Now what, PCAT?

So I borrowed the latest Kaplan PCAT book from the library a few weeks ago, and that fear came over me. You know the fear. The one that says, It doesn’t matter how much you study, you’ll never do well because it’s too hard muahahah !!!!

I don’t know where that fear came from. Seriously, it’s like a demon mocking me. I used to take it seriously when I was in high school. I think I let it usher me out of Bio 101 during the shopping period my freshman year of college (though, it makes sense now that I was looking for a major that seemed instantly understandable and applicable) and convinced me that I should major in economics. I wanted to shoot the breeze with people, sound smart, and do well (and get a job where I could dress nicely and seem important) without having to work in the way that science makes you work.

And learning science does make you work. When I was in high school and college, I don’t think I ever really learned to study properly. For econ, studying isn’t tough. It’s not a foreign concept. It’s based on behaviors and theories we can see everyday. In biology, you have to remember a lot of stuff that the Wall Street Journal won’t reference. It’s not reinforced through the things we read everyday (though I should read Science Daily, or something everyday — but I’m aware that the state of science journalism isn’t very good anyway).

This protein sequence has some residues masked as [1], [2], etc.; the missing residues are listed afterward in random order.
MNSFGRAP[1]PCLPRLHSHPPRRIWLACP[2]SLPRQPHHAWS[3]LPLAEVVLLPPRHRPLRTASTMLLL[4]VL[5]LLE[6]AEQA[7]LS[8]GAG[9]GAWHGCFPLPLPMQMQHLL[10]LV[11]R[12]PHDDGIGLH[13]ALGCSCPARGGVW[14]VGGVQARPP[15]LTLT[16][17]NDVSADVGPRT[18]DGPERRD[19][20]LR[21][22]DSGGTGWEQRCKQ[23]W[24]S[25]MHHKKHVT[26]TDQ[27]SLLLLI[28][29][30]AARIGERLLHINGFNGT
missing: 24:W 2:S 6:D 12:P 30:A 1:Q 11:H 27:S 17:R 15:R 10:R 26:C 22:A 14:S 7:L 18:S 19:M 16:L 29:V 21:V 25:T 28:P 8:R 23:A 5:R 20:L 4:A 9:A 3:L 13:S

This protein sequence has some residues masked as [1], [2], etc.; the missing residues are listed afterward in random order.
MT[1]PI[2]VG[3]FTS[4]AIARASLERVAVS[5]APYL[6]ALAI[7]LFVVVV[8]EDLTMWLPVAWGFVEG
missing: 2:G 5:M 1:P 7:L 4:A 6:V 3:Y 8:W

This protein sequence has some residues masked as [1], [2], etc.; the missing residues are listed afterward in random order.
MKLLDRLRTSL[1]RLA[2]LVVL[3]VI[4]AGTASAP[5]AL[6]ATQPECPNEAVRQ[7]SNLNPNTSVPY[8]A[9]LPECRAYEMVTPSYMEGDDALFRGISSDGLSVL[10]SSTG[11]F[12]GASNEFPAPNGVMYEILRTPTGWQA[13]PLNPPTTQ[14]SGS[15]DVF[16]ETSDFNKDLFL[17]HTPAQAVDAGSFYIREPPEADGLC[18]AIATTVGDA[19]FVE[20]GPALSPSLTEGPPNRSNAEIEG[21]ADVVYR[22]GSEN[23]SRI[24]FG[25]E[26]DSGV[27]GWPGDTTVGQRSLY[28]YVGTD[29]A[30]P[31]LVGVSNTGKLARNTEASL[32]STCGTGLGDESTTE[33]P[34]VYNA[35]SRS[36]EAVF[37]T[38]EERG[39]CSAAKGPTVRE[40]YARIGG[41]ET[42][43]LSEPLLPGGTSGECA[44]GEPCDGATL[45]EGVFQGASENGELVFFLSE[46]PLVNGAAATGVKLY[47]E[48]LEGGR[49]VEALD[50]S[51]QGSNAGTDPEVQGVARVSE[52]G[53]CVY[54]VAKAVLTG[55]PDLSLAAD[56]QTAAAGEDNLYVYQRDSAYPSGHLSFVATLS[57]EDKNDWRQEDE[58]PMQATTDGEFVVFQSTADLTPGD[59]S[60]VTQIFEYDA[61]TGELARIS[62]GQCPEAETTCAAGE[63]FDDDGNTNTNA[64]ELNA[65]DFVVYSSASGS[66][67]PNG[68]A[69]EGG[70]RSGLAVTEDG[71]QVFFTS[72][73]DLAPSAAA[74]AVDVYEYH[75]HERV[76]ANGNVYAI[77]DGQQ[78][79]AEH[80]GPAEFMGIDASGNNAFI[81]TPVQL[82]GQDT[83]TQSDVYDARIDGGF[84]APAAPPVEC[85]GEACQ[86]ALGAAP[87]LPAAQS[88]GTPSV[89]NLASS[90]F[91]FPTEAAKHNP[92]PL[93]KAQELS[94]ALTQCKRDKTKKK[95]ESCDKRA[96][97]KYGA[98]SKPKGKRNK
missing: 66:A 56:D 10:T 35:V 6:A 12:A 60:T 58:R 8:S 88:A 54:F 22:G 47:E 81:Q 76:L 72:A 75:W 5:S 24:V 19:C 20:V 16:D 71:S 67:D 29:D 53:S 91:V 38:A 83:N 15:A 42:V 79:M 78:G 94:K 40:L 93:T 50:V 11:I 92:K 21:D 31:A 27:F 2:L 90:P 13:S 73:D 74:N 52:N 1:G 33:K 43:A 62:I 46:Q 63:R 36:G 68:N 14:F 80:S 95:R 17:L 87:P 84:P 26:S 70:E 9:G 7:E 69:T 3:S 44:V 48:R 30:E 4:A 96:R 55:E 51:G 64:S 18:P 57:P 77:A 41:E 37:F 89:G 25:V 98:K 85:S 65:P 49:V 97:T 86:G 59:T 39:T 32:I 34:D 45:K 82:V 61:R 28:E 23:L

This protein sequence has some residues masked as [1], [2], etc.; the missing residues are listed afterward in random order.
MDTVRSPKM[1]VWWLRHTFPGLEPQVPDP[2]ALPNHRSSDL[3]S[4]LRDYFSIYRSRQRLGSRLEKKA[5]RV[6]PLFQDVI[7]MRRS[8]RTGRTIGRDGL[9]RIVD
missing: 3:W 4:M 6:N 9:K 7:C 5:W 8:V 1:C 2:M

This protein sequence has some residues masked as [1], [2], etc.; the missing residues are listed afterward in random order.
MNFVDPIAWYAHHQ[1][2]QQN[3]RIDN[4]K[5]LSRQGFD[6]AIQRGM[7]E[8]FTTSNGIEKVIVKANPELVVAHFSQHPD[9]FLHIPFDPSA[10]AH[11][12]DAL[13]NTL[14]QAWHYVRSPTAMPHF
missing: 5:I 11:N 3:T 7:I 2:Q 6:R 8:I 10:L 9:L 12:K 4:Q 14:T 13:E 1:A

Anyhow, I plunged right in this afternoon. I googled a few phrases that I thought would lead to content that would help me feel as though I were studying the right way (as well as efficiently), but I struck out (“how to study for the PCAT” isn’t really helpful because it just leads to recommendations for guides, etc.). So I did what I did when I took Bio 101 last summer. I started reading, and then googled “How to study for biology.”

I came up with this, and there are some really important points overall about studying that I want to emphasize:

  • You can’t expect to read the biology textbook/assigned reading like a novel. This isn’t Jane Eyre, or Oprah’s book club selection.
  • Beware of giving into doing low quality work. Your goal should be to be able to figure out how to teach the material to someone. That’s the best way to figure out if you’re learning this thoroughly enough to be tested.
  • Cal Newport has an idea for how to study for non-technical science courses (such as biology). He recommends using a focused question cluster study method. (I forget to do this, then I panic, then I calm down and do it, and everything is fine.)

Practicing is the most important part. I always worry that I’ll remember the answer to the question, but this is a great thing for learning non-technical science. So much of it ends up being memorization. And so practicing is a great way to study. After all, as the amazing Jaime Escalante said, “Ganas replaces the word in America “gifted.” I cannot accept “gifted.” You’re going to measure IQ ā€“ and I say no. Any student, any [person] to me is gifted. They have something they can do, and I ā€“ especially the students ā€“ I hold them accountable for what they do. And that’s where I make the transformation to motivate them to go for mathematics. You become “gifted” from practicing. Practice assures success. I give you a simple equation and you do it and do it over and over and you store that information.”

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